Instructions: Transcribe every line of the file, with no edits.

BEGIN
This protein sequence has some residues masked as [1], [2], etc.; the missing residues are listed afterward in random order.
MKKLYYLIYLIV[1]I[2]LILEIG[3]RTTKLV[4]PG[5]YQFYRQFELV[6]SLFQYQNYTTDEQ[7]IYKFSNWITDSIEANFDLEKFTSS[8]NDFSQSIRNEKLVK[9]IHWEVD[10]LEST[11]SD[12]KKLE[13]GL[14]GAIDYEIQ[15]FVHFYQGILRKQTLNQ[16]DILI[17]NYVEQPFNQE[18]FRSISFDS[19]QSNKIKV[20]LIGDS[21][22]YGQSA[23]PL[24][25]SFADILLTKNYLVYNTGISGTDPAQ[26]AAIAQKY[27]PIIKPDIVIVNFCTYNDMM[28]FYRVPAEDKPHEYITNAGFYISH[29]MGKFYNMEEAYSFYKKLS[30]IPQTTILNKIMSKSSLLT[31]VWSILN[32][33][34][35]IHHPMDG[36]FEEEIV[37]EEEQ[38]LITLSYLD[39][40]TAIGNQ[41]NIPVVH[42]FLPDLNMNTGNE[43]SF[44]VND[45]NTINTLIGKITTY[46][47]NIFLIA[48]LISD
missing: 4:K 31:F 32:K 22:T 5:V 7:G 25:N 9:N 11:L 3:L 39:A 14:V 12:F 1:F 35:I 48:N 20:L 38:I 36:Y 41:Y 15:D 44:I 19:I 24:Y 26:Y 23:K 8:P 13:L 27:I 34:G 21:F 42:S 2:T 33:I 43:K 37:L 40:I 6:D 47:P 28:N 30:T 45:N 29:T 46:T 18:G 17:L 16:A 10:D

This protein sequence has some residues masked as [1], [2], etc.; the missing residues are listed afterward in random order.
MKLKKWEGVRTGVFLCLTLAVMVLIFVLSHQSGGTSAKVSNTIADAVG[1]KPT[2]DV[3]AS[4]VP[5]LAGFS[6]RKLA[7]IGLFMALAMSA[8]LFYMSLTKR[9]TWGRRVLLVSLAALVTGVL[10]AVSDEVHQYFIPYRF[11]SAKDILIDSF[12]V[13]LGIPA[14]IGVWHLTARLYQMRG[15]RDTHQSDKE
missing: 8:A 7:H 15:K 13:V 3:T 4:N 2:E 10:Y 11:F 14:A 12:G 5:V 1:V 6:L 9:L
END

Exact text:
This protein sequence has some residues masked as [1], [2], etc.; the missing residues are listed afterward in random order.
MKKLYYLIYLIV[1]I[2]LILEIG[3]RTTKLV[4]PG[5]YQFYRQFELV[6]SLFQYQNYTTDEQ[7]IYKFSNWITDSIEANFDLEKFTSS[8]NDFSQSIRNEKLVK[9]IHWEVD[10]LEST[11]SD[12]KKLE[13]GL[14]GAIDYEIQ[15]FVHFYQGILRKQTLNQ[16]DILI[17]NYVEQPFNQE[18]FRSISFDS[19]QSNKIKV[20]LIGDS[21][22]YGQSA[23]PL[24][25]SFADILLTKNYLVYNTGISGTDPAQ[26]AAIAQKY[27]PIIKPDIVIVNFCTYNDMM[28]FYRVPAEDKPHEYITNAGFYISH[29]MGKFYNMEEAYSFYKKLS[30]IPQTTILNKIMSKSSLLT[31]VWSILN[32][33][34][35]IHHPMDG[36]FEEEIV[37]EEEQ[38]LITLSYLD[39][40]TAIGNQ[41]NIPVVH[42]FLPDLNMNTGNE[43]SF[44]VND[45]NTINTLIGKITTY[46][47]NIFLIA[48]LISD
missing: 4:K 31:F 32:K 22:T 5:V 7:G 25:N 9:N 11:L 3:L 39:A 14:V 12:F 1:F 35:I 48:N 20:L 38:I 36:Y 41:Y 15:D 44:I 19:I 24:Y 26:Y 23:K 8:P 13:L 27:I 34:G 21:F 42:S 2:T 33:I 43:K 37:L 40:I 6:D 47:P 28:N 30:T 45:N 29:T 46:T 18:G 17:L 16:A 10:D

This protein sequence has some residues masked as [1], [2], etc.; the missing residues are listed afterward in random order.
MKLKKWEGVRTGVFLCLTLAVMVLIFVLSHQSGGTSAKVSNTIADAVG[1]KPT[2]DV[3]AS[4]VP[5]LAGFS[6]RKLA[7]IGLFMALAMSA[8]LFYMSLTKR[9]TWGRRVLLVSLAALVTGVL[10]AVSDEVHQYFIPYRF[11]SAKDILIDSF[12]V[13]LGIPA[14]IGVWHLTARLYQMRG[15]RDTHQSDKE
missing: 8:A 7:H 15:K 13:V 3:T 4:N 2:E 10:Y 11:F 14:A 12:G 5:V 1:V 6:L 9:L